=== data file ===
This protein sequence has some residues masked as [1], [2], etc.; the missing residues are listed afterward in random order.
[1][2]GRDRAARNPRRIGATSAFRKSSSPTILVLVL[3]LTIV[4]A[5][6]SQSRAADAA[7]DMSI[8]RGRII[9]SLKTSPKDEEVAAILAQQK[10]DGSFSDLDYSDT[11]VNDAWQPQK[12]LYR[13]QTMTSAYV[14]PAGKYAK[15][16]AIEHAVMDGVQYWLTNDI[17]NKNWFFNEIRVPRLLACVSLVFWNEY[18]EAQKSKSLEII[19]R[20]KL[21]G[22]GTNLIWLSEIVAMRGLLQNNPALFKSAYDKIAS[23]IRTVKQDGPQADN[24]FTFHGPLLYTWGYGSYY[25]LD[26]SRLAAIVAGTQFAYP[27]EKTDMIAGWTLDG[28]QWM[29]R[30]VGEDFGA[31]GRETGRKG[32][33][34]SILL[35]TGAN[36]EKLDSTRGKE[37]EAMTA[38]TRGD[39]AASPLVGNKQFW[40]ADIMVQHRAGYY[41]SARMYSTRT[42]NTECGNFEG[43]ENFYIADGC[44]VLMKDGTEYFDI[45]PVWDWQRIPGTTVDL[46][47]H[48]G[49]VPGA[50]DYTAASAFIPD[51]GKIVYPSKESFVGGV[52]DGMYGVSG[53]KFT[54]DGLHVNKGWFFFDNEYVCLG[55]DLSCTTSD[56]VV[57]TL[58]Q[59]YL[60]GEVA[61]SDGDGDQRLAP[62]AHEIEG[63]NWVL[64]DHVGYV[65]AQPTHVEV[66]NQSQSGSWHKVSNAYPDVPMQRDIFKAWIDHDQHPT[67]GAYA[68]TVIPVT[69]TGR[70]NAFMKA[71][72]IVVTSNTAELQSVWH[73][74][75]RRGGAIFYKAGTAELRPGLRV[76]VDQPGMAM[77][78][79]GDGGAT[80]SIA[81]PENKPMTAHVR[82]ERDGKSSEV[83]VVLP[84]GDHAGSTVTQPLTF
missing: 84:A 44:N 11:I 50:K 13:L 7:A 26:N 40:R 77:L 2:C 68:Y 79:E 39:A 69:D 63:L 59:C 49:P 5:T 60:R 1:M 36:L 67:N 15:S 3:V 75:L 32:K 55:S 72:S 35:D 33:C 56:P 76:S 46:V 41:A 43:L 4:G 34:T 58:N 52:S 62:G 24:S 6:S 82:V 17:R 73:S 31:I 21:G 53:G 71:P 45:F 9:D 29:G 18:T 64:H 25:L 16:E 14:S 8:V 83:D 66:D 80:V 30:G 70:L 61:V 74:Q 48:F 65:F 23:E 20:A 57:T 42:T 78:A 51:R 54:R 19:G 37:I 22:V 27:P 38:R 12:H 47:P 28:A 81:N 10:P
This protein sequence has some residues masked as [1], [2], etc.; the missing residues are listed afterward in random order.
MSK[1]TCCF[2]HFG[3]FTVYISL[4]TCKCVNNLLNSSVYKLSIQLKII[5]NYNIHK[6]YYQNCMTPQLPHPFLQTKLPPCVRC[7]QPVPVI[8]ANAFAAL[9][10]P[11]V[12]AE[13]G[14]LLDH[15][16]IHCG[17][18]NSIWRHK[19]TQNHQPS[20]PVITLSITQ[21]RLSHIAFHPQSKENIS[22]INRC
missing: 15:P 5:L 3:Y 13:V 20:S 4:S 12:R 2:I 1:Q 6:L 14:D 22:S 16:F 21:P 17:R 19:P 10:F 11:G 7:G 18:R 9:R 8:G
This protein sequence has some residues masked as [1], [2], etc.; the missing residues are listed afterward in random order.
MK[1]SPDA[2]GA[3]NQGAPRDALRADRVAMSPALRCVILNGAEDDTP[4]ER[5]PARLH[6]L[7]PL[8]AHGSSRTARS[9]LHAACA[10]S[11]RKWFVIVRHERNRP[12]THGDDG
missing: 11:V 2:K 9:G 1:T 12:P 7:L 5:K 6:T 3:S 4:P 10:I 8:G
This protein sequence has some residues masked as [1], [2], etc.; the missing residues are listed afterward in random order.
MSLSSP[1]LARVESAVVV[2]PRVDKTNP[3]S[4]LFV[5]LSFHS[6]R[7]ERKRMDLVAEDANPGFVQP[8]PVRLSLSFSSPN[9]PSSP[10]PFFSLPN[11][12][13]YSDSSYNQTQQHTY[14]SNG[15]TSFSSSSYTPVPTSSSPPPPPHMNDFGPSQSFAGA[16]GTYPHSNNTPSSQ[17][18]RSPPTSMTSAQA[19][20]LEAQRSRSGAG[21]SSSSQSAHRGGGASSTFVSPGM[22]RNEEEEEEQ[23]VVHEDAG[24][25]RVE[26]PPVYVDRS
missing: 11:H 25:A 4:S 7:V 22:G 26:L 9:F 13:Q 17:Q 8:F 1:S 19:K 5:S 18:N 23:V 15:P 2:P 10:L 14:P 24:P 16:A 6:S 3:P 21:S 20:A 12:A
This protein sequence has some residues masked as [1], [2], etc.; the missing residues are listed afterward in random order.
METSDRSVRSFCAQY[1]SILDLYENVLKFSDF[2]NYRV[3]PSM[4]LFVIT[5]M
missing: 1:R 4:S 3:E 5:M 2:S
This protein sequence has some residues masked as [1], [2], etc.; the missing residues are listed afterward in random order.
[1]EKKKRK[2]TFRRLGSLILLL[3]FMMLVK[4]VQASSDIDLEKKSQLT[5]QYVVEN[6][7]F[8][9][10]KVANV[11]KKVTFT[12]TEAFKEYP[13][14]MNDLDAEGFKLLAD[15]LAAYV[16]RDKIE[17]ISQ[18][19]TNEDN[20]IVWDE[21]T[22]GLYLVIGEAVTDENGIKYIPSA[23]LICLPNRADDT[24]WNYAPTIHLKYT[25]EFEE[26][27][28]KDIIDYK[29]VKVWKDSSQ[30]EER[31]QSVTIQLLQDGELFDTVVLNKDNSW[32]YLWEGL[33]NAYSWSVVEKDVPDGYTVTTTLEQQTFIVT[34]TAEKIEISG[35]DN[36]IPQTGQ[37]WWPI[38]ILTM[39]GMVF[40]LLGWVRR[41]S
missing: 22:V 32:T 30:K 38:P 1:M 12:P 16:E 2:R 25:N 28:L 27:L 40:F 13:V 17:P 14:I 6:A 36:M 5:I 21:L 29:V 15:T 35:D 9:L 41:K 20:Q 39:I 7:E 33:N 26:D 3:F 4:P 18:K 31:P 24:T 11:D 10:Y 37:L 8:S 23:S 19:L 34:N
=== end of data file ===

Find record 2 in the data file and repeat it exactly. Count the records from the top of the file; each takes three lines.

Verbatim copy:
This protein sequence has some residues masked as [1], [2], etc.; the missing residues are listed afterward in random order.
MSK[1]TCCF[2]HFG[3]FTVYISL[4]TCKCVNNLLNSSVYKLSIQLKII[5]NYNIHK[6]YYQNCMTPQLPHPFLQTKLPPCVRC[7]QPVPVI[8]ANAFAAL[9][10]P[11]V[12]AE[13]G[14]LLDH[15][16]IHCG[17][18]NSIWRHK[19]TQNHQPS[20]PVITLSITQ[21]RLSHIAFHPQSKENIS[22]INRC
missing: 15:P 5:L 3:Y 13:V 20:S 4:S 12:R 2:I 1:Q 6:L 14:D 22:S 16:F 21:P 17:R 19:P 10:F 11:G 7:G 18:R 9:R 8:G